Radiant Pavilion was a wild week full of over 80 exhibitions, openings, and events. I didn’t get to see all of them, almost impossible! It was a great opportunity to see the activity of contemporary jewelry and object making, to meet many different makers, to host visitors from interstate and overseas and showcase the vibrant activity of the city of Melbourne.
In my workshop, three of us participated with our own projects and collaborated together on one project. Needless to say, it was intensely busy, but we’re still talking to each other! Liv Boyle presented a project called New Colony, where a swarm of unidentified insects take up residence on the façade of Workshop 3000. These crafty anthropods fashion brightly colored body armor from marine micro plastics and grow pin-like stingers. Sam Mertens, in his project called Different Tastes, made a series of sake cups in stainless steel and titanium and offered them for sake tasting in a Japanese bar. My own contribution was the exhibition Boring, Very Boring.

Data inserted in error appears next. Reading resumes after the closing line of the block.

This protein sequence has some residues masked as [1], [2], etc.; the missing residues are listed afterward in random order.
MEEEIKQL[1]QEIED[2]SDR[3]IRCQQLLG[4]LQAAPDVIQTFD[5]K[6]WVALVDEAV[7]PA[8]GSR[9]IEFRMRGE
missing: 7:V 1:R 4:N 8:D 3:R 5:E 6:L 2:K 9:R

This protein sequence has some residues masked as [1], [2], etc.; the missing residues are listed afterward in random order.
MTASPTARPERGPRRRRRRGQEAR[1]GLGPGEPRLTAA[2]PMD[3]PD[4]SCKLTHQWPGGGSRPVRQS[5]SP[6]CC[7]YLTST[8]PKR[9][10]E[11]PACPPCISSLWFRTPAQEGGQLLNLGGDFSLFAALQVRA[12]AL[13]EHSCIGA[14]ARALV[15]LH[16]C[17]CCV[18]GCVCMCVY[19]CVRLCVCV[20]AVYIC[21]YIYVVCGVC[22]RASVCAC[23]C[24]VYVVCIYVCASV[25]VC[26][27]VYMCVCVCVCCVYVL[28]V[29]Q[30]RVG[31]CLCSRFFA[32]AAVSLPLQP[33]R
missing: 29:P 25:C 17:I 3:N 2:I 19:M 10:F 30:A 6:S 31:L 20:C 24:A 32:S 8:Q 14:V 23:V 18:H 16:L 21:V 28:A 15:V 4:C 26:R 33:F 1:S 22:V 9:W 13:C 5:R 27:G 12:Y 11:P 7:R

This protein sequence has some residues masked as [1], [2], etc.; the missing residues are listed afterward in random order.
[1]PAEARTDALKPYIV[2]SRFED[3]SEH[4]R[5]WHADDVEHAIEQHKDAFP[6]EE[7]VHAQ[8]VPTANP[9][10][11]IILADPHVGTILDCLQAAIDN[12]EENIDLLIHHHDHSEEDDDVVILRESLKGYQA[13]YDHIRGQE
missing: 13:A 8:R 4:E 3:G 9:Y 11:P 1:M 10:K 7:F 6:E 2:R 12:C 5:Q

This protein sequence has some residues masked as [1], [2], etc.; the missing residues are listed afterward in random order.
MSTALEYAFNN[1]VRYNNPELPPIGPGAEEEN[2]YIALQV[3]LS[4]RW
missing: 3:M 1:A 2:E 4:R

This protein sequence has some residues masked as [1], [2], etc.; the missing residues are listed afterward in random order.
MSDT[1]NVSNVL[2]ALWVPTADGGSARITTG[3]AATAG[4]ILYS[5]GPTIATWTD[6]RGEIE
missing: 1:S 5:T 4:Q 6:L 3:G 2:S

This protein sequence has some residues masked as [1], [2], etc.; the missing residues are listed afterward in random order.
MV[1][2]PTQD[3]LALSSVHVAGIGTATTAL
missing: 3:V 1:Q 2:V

And finally, our collaborative project, called Over and Over and Over: A Making Performance, involved programing a very good-looking, small robotic arm (Robi) to do a Scotchbrite hand-finish on earring discs. Robi was installed in our workshop street display window for the week. He kept doing it until he got bored, then he would throw away the Scotchbrite, and we would have to talk to him, re-program him, and promise him it was only for a week.
This is the second time Radiant Pavilion has been presented. Chloe Powell and Claire McArdle did an amazing job of staging the festival. It’s refreshing to see another generation take the lead in growing our contemporary jewelry and metalsmithing scene.
As a juror for the AJF Artist Award, you have the challenging task of selecting one emerging artist who encompasses potential, innovation, and individuality. What criteria will you use when sifting through applications?
Su san Cohn: I will look for fresh ideas with attention to unlying thinking, the ways of making, and what is offered to contemporary jewelry. I’ll look beyond form and materials to the reasons why something is made.
Have you noticed any recent trends among emerging contemporary jewelers?
Su san Cohn: Recycling of ideas with no knowledge of, or reference to, their precursors.
As a jeweler who incorporates new technologies into her own work, do you see an increase in the integration of technology and contemporary jewelry?